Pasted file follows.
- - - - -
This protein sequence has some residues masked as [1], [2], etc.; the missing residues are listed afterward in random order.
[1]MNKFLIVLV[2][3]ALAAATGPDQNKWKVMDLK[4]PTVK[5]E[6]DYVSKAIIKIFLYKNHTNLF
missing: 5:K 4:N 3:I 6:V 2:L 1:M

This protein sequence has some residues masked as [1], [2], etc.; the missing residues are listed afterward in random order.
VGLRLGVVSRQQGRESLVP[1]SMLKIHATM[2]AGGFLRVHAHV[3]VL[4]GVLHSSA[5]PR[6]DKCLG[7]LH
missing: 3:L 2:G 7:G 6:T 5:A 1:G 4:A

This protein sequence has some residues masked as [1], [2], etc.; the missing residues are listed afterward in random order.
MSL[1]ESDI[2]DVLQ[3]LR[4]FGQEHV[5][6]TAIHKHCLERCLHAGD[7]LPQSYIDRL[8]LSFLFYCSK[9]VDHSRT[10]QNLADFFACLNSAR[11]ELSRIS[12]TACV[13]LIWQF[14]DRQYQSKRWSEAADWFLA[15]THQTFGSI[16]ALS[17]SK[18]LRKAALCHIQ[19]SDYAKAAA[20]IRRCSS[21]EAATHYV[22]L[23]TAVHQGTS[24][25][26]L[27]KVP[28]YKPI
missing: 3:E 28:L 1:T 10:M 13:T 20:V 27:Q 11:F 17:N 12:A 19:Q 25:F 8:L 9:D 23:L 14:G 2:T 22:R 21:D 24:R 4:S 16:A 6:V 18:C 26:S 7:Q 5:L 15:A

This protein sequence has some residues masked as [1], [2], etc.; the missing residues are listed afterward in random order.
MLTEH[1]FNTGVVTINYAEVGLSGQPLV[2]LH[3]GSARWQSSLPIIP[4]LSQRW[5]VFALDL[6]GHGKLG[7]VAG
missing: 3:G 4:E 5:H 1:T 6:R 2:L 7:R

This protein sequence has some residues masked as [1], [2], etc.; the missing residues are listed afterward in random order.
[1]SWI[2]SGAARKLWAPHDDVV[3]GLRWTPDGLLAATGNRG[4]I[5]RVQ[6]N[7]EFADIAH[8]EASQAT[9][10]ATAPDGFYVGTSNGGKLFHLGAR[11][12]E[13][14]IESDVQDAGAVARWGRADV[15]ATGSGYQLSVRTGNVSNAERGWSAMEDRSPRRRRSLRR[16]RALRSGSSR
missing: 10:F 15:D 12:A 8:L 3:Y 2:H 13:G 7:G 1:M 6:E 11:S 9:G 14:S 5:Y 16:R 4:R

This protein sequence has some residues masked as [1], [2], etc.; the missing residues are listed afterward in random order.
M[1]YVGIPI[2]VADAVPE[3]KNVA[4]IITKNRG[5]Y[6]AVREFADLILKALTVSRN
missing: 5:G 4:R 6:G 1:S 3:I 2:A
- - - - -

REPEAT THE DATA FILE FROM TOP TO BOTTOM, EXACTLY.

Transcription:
This protein sequence has some residues masked as [1], [2], etc.; the missing residues are listed afterward in random order.
[1]MNKFLIVLV[2][3]ALAAATGPDQNKWKVMDLK[4]PTVK[5]E[6]DYVSKAIIKIFLYKNHTNLF
missing: 5:K 4:N 3:I 6:V 2:L 1:M

This protein sequence has some residues masked as [1], [2], etc.; the missing residues are listed afterward in random order.
VGLRLGVVSRQQGRESLVP[1]SMLKIHATM[2]AGGFLRVHAHV[3]VL[4]GVLHSSA[5]PR[6]DKCLG[7]LH
missing: 3:L 2:G 7:G 6:T 5:A 1:G 4:A

This protein sequence has some residues masked as [1], [2], etc.; the missing residues are listed afterward in random order.
MSL[1]ESDI[2]DVLQ[3]LR[4]FGQEHV[5][6]TAIHKHCLERCLHAGD[7]LPQSYIDRL[8]LSFLFYCSK[9]VDHSRT[10]QNLADFFACLNSAR[11]ELSRIS[12]TACV[13]LIWQF[14]DRQYQSKRWSEAADWFLA[15]THQTFGSI[16]ALS[17]SK[18]LRKAALCHIQ[19]SDYAKAAA[20]IRRCSS[21]EAATHYV[22]L[23]TAVHQGTS[24][25][26]L[27]KVP[28]YKPI
missing: 3:E 28:L 1:T 10:M 13:T 20:V 27:Q 11:F 17:N 12:A 19:Q 25:F 8:L 9:D 23:L 14:G 2:T 22:R 21:D 24:R 4:S 16:A 6:V 18:C 26:S 7:Q 5:L 15:A

This protein sequence has some residues masked as [1], [2], etc.; the missing residues are listed afterward in random order.
MLTEH[1]FNTGVVTINYAEVGLSGQPLV[2]LH[3]GSARWQSSLPIIP[4]LSQRW[5]VFALDL[6]GHGKLG[7]VAG
missing: 3:G 4:E 5:H 1:T 6:R 2:L 7:R

This protein sequence has some residues masked as [1], [2], etc.; the missing residues are listed afterward in random order.
[1]SWI[2]SGAARKLWAPHDDVV[3]GLRWTPDGLLAATGNRG[4]I[5]RVQ[6]N[7]EFADIAH[8]EASQAT[9][10]ATAPDGFYVGTSNGGKLFHLGAR[11][12]E[13][14]IESDVQDAGAVARWGRADV[15]ATGSGYQLSVRTGNVSNAERGWSAMEDRSPRRRRSLRR[16]RALRSGSSR
missing: 10:F 15:D 12:A 8:L 3:Y 2:H 13:G 7:G 1:M 6:E 11:S 9:G 14:S 5:Y 16:R 4:R

This protein sequence has some residues masked as [1], [2], etc.; the missing residues are listed afterward in random order.
M[1]YVGIPI[2]VADAVPE[3]KNVA[4]IITKNRG[5]Y[6]AVREFADLILKALTVSRN
missing: 5:G 4:R 6:G 1:S 3:I 2:A